Buy Something Buy something today, If only « littl*. Your purchase will help •PMd the return of prosperity. Dailu Tribune Times STORY COUNTY'S DAILY VOLUME LXYU WKATH13 FOBBCAtt Partly cloudy Friday nlfht *ntf Saturday. Slightly warmer Friday night except in extreme eoutttweet portion. Warmer Saturday in the northeast portion. Official Ames and Story County Paper AMES. 1C WaY,'FRIDAY, AUGUST'4, 1933. . -..,„.-..,. ~_T United Press Wire Service ]|Q « ROOSEVELTACTS fOEND COAL STRIKE TEAR GAS STOPS TRADING IN NEW YORK STOCK PIT Financial Noses Are Irritated; Eyes Weep NEW YORK. (HE)—Fumes from two tear gas bombs spread thru tbe New York stock exchange Friday and drove traders from their posts and forced directors to close the big mart and suspend trading for the remainder of the session. Altho no serious injuries were caused, the gas irritated the eyes and noses of the men of finance who scurried fron, the floor ag the first cloud of gas rolled out of the ventilating system. About 1.500 persons we're on the floor of the exchange when gas began rolling across an area where some 20 "reporters" were busy at (heir machines. Allei L. Lindsley. a vice-president, said a cylinder of tear gas had been found in one of the in- takfs thru which air is drawn, cooled and released into the big trading rooni. Patrolman James Pilhart, one of the first police officers to arrive, reported finding a second bomb. He said both were about eight inches long and o the type issued only to the army and "po- First to Fight Recovery Code lie?. Friday's was the most sudden break in the stock exchange trading in modern history and recall when a bon/b ex-j code, ploded near the sub-treasury caus- i ing 30 deaths and one hund'red in- ' *•—" jured in the finanJal district. Tbe exchange tinder present plans will resume trading Monday. Saturday is a holiday under recent rule of tbe governing committee. Dam Crumbles, Two Dead, Five Norman R. Dietz. president of Chicago's Independent Milk Distributors association, is the firet to dispute authority of the fed 1 eral^ government in a recovery code. Dietz is pictured mapping "'for ; " - - - Administration Sponsors Back-td Land Movement for U. S. Industry Would Have Labor Divide Tirrie Between Small Farm Homes and Factories By RAYMOND CLAPPER United Press Staff Correspondent (Copyright, 1933, by United Press) \\ASHINGTON (LU'.)— Altho obscured by spectacular recovery activities, the administration is planning a developmen which may affect the average man long after the blue eagle o A'RA has flown away—this is the movement to decentralize in dustry and create working men's garden communities. The national recovery ac-t set aside $25,000,000 for Joans fo this purpose. Secretary of interior Ickes has heJd preliminarj eonfererie.es and is now considering what sort of an administra tive organization he shall set up. The plan has several objectives One is to get farmers off bad land and on to good soil that Is capable of yielding a living. Another is to get workingmen out of the cities into suburban areas. A third is to spread out industries,-get them away from congested metropolitan areas and out in the open air whert employees may live on their own plot o ground. 4, _j _, Some industries, such as coal mining, cannot support all of their skilled workers even operating at peak capacity and this plan would ' help them locate on farms. It would enable villages now going to seed to establish small part time industries so that young men instead of drifting to the cities 'o get work could divide their time between the village factories in winter and the field- In summer. Police Rout Philadelphia Pickets GET AID Money Available For Refinancing Brings Bank Aid to NRA Drive DENVER. 'Colo. <O.P>—Denver Friday checked the toll taken by its worst flood—the overflowing of Cherry creek after Castlewood dam crumbled—and found loss of life and property damage comparatively small. Only two bodies had been found as the creek Harrowed to Its banks and few persons were unaccounted for. Five persons were missing. Tw.o were unidentified placer miners at Franktown who were not seen after the flood and the others Were an unidentified family some of whose camping equipment was found near Parker, Hundreds of men were put to work Friday to clean mud and debris whcib littered streets and lawns near Cherry creek. ' Total property damage to homes, bridges and warehouses in the wholesale district where basements were flooded and to crops in Cherry creek valley was estimated at close to. $1,000,000. Hugh Paine, caretaker of the Castlewood dam for 20 years, who rode thru a dark wet "night 12, miles to telephone ahead a warning that the dam was out Parker .and Sullivan telephone operators who warned farmers, and police who aroused residents in the danger area in Denver i were credited with having saved many lives. May Return Capone to Chicago to Face Racketeering Trial CHICAGO OLE)—Possibility that Al Capone may be brot here from Atlanta federal penitentiary for trial on racketeering charges was seen Friday in reports that local authorities were preparing to ask officials in Washington to sanction return of the former Chicago gang chief. Capone, serving an 11 year term on income tax evasion conviction, was indicted last week along with a score of others by a federal grand jury on charges of inciting trade racketeering here It sounds very idyllic but some good hard heads think there is opportunity to give a real chance to millions of families to live a more rounded and secure lifa Mr. Roosevelt Is giving thot to doing some such thing in the unemployed coal regions. His recent approval of the Casper-Alcova dam project in Wyoming— on which re-hearings have been ordered — was essentially for this purpose be-" cause it would put some 66.000 acres under irrigation and provide a livelihood for farmers now on hopeless land. Those fostering the project see no reason why many factories in New York should not move fifty or a hundred miles out. Henry Ford has encouraged tbe setting up of small parts factories in rural villages where erajjloyjyj can work part of the ye'aFinlicfe andoperate their farms In season. Presideat Roosevelt is given latitude in the law to administer the $25,000.000 loan fund for x subsistence farming in his own discretion. As governor of New York he fx- pertatent'ed.,wjth. the idea of land planning. He found that 20 to 25 j Refinancing of farm mortgages thru the federal land bank .of Omaha, the Iowa agent of the land bank commissioner, and the Union National Farm Loan associa tion of Ames, is welJ-ander way in the local area covered by the Ames association, F. H- Schleiter, secre tary-treasurer of the association stated Friday. Membership in the association, representing new farm loans or refinanced farm mortgages, has heen virtually doubled within the past two weeks. The work just now is requiring the full time services of Mr. Schleiter and . a staff of clerks. , f The local asosciation includes about 30 members, with applications already filed which will Double that number, here that the the lantf^TSaifk It ~ls - reported ^oiues }oBic9-«rf Sm'issloner and the "land; bank office in Omaha are swamped with applications made under the new federal farm mortgage act passed by the last congress. . $200,000,000 Available That act -authorized the Reconstruction Finance corporation to Cloak and Suit Code Is Laid Before Roosevelt WASHINGTON, OLE)— Hundred*. of thousonds of workers in widely scattered industries swung into line tinder the national recovery j banner Friday while disputes con tinued in the basic oil, coal and steel groups. A permanent code for women's I suit and cloak makers was before j President Roosevelt. tor Hugh S. Johnson Administra- . _ dispatched the code by airplane to the president at Hyde Park, N. Y., after giving it his sanction. Modification of the genera! reemployment agreement were authorized to enable .the laundry and zinc industries to hoist the sign of the blue eagle pending action on their permanent codes. It was estimated the laundry | agreement would add 30,000 wort. ers to the inustry's present roll of 200.000 and would increase wages $55.000,000 antfually. The new minimum wage scales are: Women. $11.25 per week i& the east. $10.12 in the north and $6.30 in the south; men, $ls in tbe east, $15.75 In the north and in the south. The rates are U jar cent less for cities under 100.000. A 45-hour week is established for productive labor and office raployes 'and a 50-hour week for engineers and maintenance em ployes. The NRA's decision that employ, ers by unchangeable union con- racts may obtaii the blue eagle without adjusting hours and wags of union employes was expected o bpeed acceptance of the presi- entia! agreement by many con- eros. Regional offices continued o report thousands of signatures o the agreement in its original ofm. Federal or Railroad. Coprdinat B. Eastman .iirged^the--rail- roads to do their .sha3l"by spend- ng "every available-dollar' 'to pul (Continued ou Page Two) As the camera clicks, a hosiery mill strike picket—one of 2 000 who figured in a melee with Philadelphia police—is taken away iinnopat"t*oe:t * under arrest. UGUARDIA TO F ormer Congr essman per cent of the farm land of" New ma ^e|200,000,000 available to the r™ « ; edi York was unprofitable and might r™ « ; edit administration for ..... Jesse H. Jones, chairman of the EteeenstruetioB Finance corpora- .ion. shown above in a new photo, is taking steps to extend further R. F. C. aid to banks, designed to enable them to extend ;redit to firms needing it foi VRA expansion. Weighs Attack On NRA Code Test Your Knowledge Can you answer seven of test questions? Turn *«„,,. for the answers. l ° pafle Ring ,'i. Of what country j s p or * „„ Prince the capital? " au I. What Is the largest interior body of water in the world? o. Is the title Commodore in thc U. S. navy 6. What Minnesota cities called the (win better be turned back- to forest crops. He is especially interested in decentralizing industry. One New York shoe manufacturer moved to a village. The workers either*lived in the village or on farms within a radius of ten miles. Cheap elec.- tricity. good roads and automobiles make this possible. Mr. Roosevelt feels the surface has hardly been scratched in sending industry out to the count-yside. The federal projects will be ex- oerimental in the hope of encouraging states to experiment also. It is a matter of providing opportunity by financing of small homes and in various ways encouraging corporations and individuals to avail themselves of the advantpges loans to""faraiers on either first or second mortgages, up to 75 per cent of the appraised normal value of the farm property, less prior mortgages or prior leins. Administration of these loans is thru the land banks in the 12 federal reserve districts. Applications already have been received for half the allotted (Continued on Page Nine) which the administration exist in such a movement. — «-- believe Be Sent Aloft Friday Night" CHICAGO ttJJ!>—The largest balloon ever built was ready Friday for a daring ascension into the stratosphere tq add to man's store of "scientific knowledge. Lieut. Commdr. T. W. G. Settle America's premier ballonist, an nounced that the night weathe j map indicated atmospheric Y.condi were at last favorable fo I the long-awaittd takeoff of the Murphy Blames Municipal Govt For Crime Wave DUBUQUE (HE) The blame i — — Piccard-Compton balloon. He eag [ erly awaited completion of the daj weather map, upon which will res the final decision of whether th flight will begin Friday night. The huge gasbag. 15 stories high when fully inflated, is expected to rise shortly after 1Q p, m.. from the huge amphith'eater'.-Vadjacent to A Century o f Progress exposi tion. Inflation of the bag will begin at sundown and hours. While gab fills folds of the mammoth ceremonies preparatory takeoft will be held consume two out the balloon to the are 7. \Vhnt does the word tycoon S. the heroine of Long- Indian poem "Hiawatha." 9. Nanir the fpntli president n| I). 10. Wbm IK Ml. federal Judge James H. Wilkerson, above, of Chicago must decide thc firft test, protest case concerning « n jvjft A r0 de,. Independent milk distributors of Chicago have. n*l<ed nn Injunction against enforcement of the, price minimum of Die eode, saying it '« unjust to tiioir system of distribution. Mrs. Rufus Dawes, wife of the president of the. world's fair, will christen the balloon "A Century of Progress." Rear Admiral Cluverius of the great lakes training station, will pipe the color- while army, navy and marine units form a guard of honor. Settle will make, thc ascension alom. First the flight was planned by ProfenBor Augustc Plccard who first made, the stratosphere a by-word with his expeditions In I Kurope. He latr-r withdrew In fay | or of his twin brolh'T, Jenii. th«t (Corllnm:(S on Pago F .<>) for organized crime and racketeering was placed squarely on the metropolitan municipal governments of America Friday in a preliminary report of the senatorial investigation of gangsterism issued by Senator Louis A. Murphy. A federal secret police was suggested by Murphy to meet the menace of gang terror. Murphy's report centered on the developments of criminal super- government in Chicago which he cited as an- erample of the inroad which organized crime can make. Only the federal government. Murphy declared, has the power to strike swiftly and relentlessly at the heart of the crime problem. It will get every man it goes after. Robbery of mail, counterfeiting and income tax frauds are rare crimes. The fury and fear of federal law enforcement agencies have made them that. The fury and fear of federal prosecution will make racketeering and kidnaping just as rare. Urges Creation of U. S. Scotland Yard WASHINGTON <U.P> — Creation of an American equivalent of Scotland Yard to war against racketeers and kidnapers Is proposed by Chairman Copeland of the senate committee which will begin an Inquiry into the underworld in New York August 14. ^ Copeland left Thursday night for New York wheje he, will conduct a series of open hearings that, will shift to Chicago and ultimately lere In preparation for legislation by congress next winter. Copeland discussed his plan with •ouls Howp, presidential secretary. Randall Firm Gets Contract i For Painting Contract for painting two water powers, the smoke stack at tlie municipal light plant and other outside steel work "at the plant, was awarded Friday by City Manager J. H. Ames to Hanson. Paggett and Son of Randall, for $400. The work is estimated to require about 21 days in. all. The contractor agreed to employ Ames labor insofar as is practical and to conform to the minimum wage and hours of the NRA code. The contract covers the labor, erection of scaffolding and tools. The city will furnish the paint. No date was specified for starting or completing the work. Three Ames painters bid on the project, but only one of them entered a bid on the smoke stack The 'stack is 20S feet high, and painters working at the top must wear gas masks. Bids were made separately on the.three items, and also in lump sum on. the entire work. The Hanson Paggett firm's separate bids totaled $475, and $400 grouped together. The list of bids included the following: George See. Ames, ?643; Latham. Latham and Latham, Des Moines, $540: Berger company. Des Moines. $400: W F. Miller. Ames. on two water towers only, $570: Des Moines Welding and Tank company, $967.80: I. T. Kent. Nevada, $1.210: J. S. Doggett, Ames, on the downtowti water tank only $270. Hanson. Paggett and Son listed among other jobs done by them, painting water towers at Cedar Falls, Grinnell. Winterset. Zearing and Colo. Is Fusion Choice NEW YORK (U.E)—Fiorella H. La Guardia, stocky little New York Italian who has been everything from socialist to Independent republican in his. political career, was : the choice of a fusion committee Friday for the (nomination for mayor of New York. Altho La Guardia's candidacy still needs approval of various organizations, he seemed to be the strongest candidate to oppose Tammany's choice, presumably Mayor John P. O'Brien. General John F. O'Ryan, nominated by another fusion committee, with drew. La Guardia's selection was a triumph for Samuel Seabury, veteran foe of Tammany, whose outspoken opposition to O'Ryau threw fusion ranks into confusion. . ' sl " Ur * k ° wn General Strike Stops Trade in Cuba Capital HAVANA (U.E) — President Gerardo Machado hastened home from a fishing trip Friday to take charge--of a strike situation that became .graver with each new report Business was crippled here an*d streets were deserted as workers in one line of business after another joined a strike that started as a protest against city taxes and became -one against repressive governmental measures. The provinces were assuming a revolutionary aspect. Small groceries, cafes, bakeries, coal dealers, restaurants, arid textile workers joined the strike Friday. Bus drivers, taxicabmen. street and interurban car workers, ferry boatmen and launch operators ""already were affected. Railway workers met to discuss adher- Tice. Police operated the only r , t , -as a fighter. La Guardia is a street cars running in the Ttfow Vr>i-L-«<f nF TfnUn« „.,* .-•„ I "'"6 "* me of 'extraction. Four years ago he ran for mayor republican-fusion-anti-Tam- ticket against James J. on a many Walker. He was defeated. Walker, then at the height of his popularity, polled SG5.000 votes to his 368,000. La Guardia, reared in South Dakota and Arizona, began his career in the consular service at Budapest and Fiume. He came back to the United States to study law. He made a brilliant war record on" the Italian front. He served as representative in congress from 1916 to 191S and again from 1923 to 1932. His only political defeats were at the hands of Walker four years ago and the narrow margin by which he lost his congressional seat last year to James J. Lanzetta, democrat. MISS BOOTH UNCHANGED HOLLYWOOD, ULfi)— The condition of Edwina Booth, blonde screen actress who has been ill 20 months of a strange malady, re- START ON PUBLIC .WORKS la. Committee Meets With Herring DBS MOINES fllE)—-An early start on the public works program was foreseen Friday when members of the -state public works advisory committee convened with Governor Clyde L' Herring. Meeting also with the committee was Lieutenant Governor M. G. .Kraschel. who will act as a coordinator between the public and federal committees. Appointment of a federal engineer is expected momentarily, the governor said, after which the work of mained virtually day. unchanged Fri- Miss Booth's parents. Dr. and Mrs. James L. Woodruff, said she spent some weak nights this week but rallied slightly. Dr. Woodruff diagnosed Miss Booth's illness as a rare tropical malady contracted in Africa during the filming of tbe picture, "Trader Horn." approving and scheduling construction will be started. Applications chel thus far filed total with Kras- more than approxi- Ames Scouts Watch Million Bats In Night Flight at Carlsbad Cave thp justice t'epartmont. Ha said ho federal government was anxious to cooperate In anil-racketeer- ng efforts. President Roosevelt lias ^slRnrd Assistant Secretary of itate Molry to make an Intensive t"dy of kidnaping. hoper. eniy next Ration to obtain passage of bis fire- rms control bill which would rep lntr» 1'ilerfltaU commerce In s«icli wnaponc. The unusual experience o watching the bat flights fr,om the mouth of the bat cavern at the Carlsbad Caverns in New Mexico is described in a letter from the party of five Ames boy scouts and their leader, Harold K. Schmidt, who are now in the second week of a month's adventure tour and nature study expedition into the south, west. The letter, received Friday- morning by tlu Tribune Times, was dated August 1. and reads as follows: "Big event came last night. We saw,the bat flight from tlie, mouth of Carlsbad Cavern, the most In- foresting sight wo have seen so far. \ve anw about 1,000,000 bats, hut the flight Is «i low ebb. for the jx>ak Is from four lo five million. The raiisf <«f thf fluctuation Is unlnnwn nlnrf the 'ml Is very fllffl'-ult to slnily in Us natural "The fliglit WP saw lasted about 15 minutes. Rats rame out slowly 520.000,000 for which mately $6.000,000 is for 'pMblic roads. A total of more than $2,000,000 is for school district improvement and repairs and the remainder is chiefly for municipal improvement. Waterloo has applied for federal funds for the construction of a million dollar sewage disposal and flood control system. Council Bluffs seeks $L'.90~9.700, Des Moines wants approximately $760.000, and Cedar Rapids ?SOO,"000. The types of projects applied for range from swimming JOINS IN DEMAND AN AGREEMENT Strong Pressure Is Brought Upon Owners United Prew Balked by a coal strike in Pennsylvania which challenged the entire recovery program and by & challenge of the iron and iteel trade. President Roosevelt stepped into the controversy from his summer home Friday. The president gave his full - attention to tbe negotiations in Washington, looking for. Immediate settlement of the strike and engaged in several telephone conversations with Admiaistrator Hugh Johnson. The NRA announced » thoro investigation of the basic price , arrangement of the proposed iron and steel code. Robert T. Lament, New York steel maknate, said th« industry's code" goes far beyond anything that can be justified by present conditions." Meanwhile other Industrie* swung into line. The automobil* code was being drafted. A mum wage and maximum hour code for electric and gas- Indus-' tries will be completed Friday night. Laundry companies hoisted the blue eagle affecting 200,000 em- ployes. Johnson announced -Friday ne.was "perfectly satisfied," with the progress thus far in the emergency reemployment .drive., "It it going beyond my expectations, ht said. Hopes for speedy settlement of .the Pennsylvania coal strike wer« revived in Washington Friday as operators agreed to meet with Recovery Administrator Hugh Johnson in a new conference. F--; v r : the breaJtd,a>vtt ctf negotiations Thursday nfffe^iffi^'-- son held several telephone convert sations with President Roosevelt at Hyde Park. He met again with Governor Pinchpt of Pennsylvania and John L. Lewis, president of the United Mine Workers, ^Aty^i insistence the operators then agreed to a further meeting. Lewis agreed to withdraw all of the strikers demands except their request that the miners have their own "check weigh men" at the topples to see that the miners get full credit for the amount of coal they produce. The operators previously was refused an agreement on even this basis, but Johnson was expected to tell them forcefully of the president's desire for a quick settlement of the strike pending complete adjustment of controversial issues when tn% coal code comes up for hearing next week. The administrator said the terms of any settlement must be approved by Mr. Roosevelt. ' . Johnson • enlisted the aid of Gerard Swope and Walter C. Teagle, members of the recovery administration's ' industrial advisory board, in effecting a settlement. They were reported to have been in touch with officials of the United States corporation. The steel corporation controls the H. C. Frick mines at which the strike began. The strike has become a national issue bringing into the Open all of the major controversies between capital and laboV under the national industrial recovery act. The main dispute is over recognition of labor unions, which brings in the company union fight of the steel industry, it has gained added importance with the realization of both operators anti 'miners that the decision in the present case may well form a precedent to which operators will have to subscribe in the future. at first, spiraling in the the semi- P°°J S to cemeteries. darkness of HIP month o. the cave to accustom tlioir eyes to the light. They then rose to a height of 15 to 20 feet and flow south to their feeding grounds on the Black river. 'It is eslimaud tliat they con Gen. Balbo Changes to Southern Route for Return Flight WON'T OPPOSE DIVORCE LOS' ANGELES. <U.ff — Aimee Semple McPherson Button, evan gelist of Angelus temple, will allow her songster husband. David L. Hutton. to obtain a divorce by default, she said Fridav. sumo about 10 tons of insects eVcl'i ! SHOAI « HARBOR. Nfd. H T .n night. Tho bats may sojourn as far as 100 miles from Die rave, but begin to return about two hours before dawn ami arc in the cave : (jeneral Ralho Friday post- iponed the take off of his 2} sea planes on the trans-Atlantic flight hack to Italy. by sun-up. At thc height of their i Balbo , sn j f ] i, 0 na( ) K | V on orders numbers, the hnts are so thick in| for " 1C meteorological centers, their night flight that they darken iships « l son and crews at land the sky. bases to move from the northern Visitors are not permitted to rn-! rn « t<! vla Valentin, Ireland, to Uv (He bal eavp. Today we will ('he Azores-Lisbon, Portugal, our thru me cavern arid tnko a route. AUNT LINDY SAYS- nature hike. "We losl Kghrrt tlie Flrr.t. our load niaseoi, hut Imnud He hoped, he said, that the organization would be along Hie '1 i complete In- .•oiitliern roviie lately liv.Heil nnolhi r which WHS Au.un.'it ;> jirvl tn;ii tin 1 rn»>l duly imnied Kgbert. the Secon-i" would be made ou August 10. If you arc handed a lemon don't hand it back. Show yourwlf reaourceful and make it into lemonade.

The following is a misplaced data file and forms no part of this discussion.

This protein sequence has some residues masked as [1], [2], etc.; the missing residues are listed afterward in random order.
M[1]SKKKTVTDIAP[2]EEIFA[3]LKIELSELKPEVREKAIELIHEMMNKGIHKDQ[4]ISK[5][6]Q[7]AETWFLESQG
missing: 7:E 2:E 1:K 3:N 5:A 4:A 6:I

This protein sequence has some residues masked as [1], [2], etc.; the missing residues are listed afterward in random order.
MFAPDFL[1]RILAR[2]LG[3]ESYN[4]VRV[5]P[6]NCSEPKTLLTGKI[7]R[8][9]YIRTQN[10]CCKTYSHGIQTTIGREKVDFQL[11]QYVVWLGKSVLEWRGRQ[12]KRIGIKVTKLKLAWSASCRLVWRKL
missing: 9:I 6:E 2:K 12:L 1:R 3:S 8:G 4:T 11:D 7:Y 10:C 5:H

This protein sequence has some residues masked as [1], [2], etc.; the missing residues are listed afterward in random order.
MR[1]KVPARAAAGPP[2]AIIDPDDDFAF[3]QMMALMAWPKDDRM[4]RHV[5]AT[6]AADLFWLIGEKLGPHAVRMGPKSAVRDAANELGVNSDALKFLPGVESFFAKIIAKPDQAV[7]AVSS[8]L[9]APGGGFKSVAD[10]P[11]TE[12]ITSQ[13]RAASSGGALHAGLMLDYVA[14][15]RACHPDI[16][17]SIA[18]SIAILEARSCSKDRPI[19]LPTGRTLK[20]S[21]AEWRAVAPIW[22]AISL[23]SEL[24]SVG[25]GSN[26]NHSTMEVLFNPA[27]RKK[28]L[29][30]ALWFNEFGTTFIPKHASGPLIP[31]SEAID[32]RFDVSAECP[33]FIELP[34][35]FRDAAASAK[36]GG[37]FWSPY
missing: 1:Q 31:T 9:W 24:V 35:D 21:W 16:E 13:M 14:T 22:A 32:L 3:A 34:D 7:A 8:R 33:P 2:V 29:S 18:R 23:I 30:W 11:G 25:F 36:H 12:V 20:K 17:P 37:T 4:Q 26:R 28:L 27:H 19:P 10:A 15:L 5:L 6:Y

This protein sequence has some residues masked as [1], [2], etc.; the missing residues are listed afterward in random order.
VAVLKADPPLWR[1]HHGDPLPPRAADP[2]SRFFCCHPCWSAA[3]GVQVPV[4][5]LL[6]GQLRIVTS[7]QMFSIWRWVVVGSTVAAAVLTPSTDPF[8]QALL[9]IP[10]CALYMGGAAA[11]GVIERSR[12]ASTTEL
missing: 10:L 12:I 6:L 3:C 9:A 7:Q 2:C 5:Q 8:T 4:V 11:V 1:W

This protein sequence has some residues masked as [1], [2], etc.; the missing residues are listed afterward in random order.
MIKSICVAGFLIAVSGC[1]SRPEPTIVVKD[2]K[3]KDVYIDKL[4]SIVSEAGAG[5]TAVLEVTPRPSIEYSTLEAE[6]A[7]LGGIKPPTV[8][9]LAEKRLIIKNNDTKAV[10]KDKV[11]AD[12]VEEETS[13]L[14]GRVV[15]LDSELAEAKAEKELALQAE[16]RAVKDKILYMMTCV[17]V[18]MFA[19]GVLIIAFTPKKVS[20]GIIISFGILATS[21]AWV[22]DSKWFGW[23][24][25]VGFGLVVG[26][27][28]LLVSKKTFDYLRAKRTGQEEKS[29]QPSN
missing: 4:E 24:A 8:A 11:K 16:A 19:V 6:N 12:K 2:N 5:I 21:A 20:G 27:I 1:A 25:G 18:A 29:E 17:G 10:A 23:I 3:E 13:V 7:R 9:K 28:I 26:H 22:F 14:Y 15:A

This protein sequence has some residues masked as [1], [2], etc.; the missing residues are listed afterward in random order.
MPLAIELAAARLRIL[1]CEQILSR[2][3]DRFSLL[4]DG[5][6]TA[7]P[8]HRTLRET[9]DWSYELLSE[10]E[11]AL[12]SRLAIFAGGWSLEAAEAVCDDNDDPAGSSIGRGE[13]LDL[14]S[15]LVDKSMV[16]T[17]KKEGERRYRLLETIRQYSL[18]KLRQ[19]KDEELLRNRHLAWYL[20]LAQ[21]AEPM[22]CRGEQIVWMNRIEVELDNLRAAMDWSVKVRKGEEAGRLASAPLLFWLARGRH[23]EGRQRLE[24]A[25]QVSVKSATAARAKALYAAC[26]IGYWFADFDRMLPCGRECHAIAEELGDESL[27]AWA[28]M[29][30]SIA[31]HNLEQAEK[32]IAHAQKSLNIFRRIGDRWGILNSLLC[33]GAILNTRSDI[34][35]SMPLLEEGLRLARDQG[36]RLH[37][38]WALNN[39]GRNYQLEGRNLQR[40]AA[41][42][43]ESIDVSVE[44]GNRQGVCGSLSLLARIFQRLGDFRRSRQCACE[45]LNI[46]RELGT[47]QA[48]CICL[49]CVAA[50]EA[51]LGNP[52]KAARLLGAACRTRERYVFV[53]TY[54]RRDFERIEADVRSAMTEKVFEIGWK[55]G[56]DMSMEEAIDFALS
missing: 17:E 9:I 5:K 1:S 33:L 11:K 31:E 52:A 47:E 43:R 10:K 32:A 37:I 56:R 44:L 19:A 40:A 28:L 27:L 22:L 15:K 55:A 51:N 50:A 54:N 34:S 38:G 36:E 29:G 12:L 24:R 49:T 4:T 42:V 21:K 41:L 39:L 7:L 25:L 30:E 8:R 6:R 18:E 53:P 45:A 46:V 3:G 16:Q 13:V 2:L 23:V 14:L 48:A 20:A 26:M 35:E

What members have found on this page
Get access to Newspapers.com
- The largest online newspaper archive
- 11,100+ newspapers from the 1700s–2000s
- Millions of additional pages added every month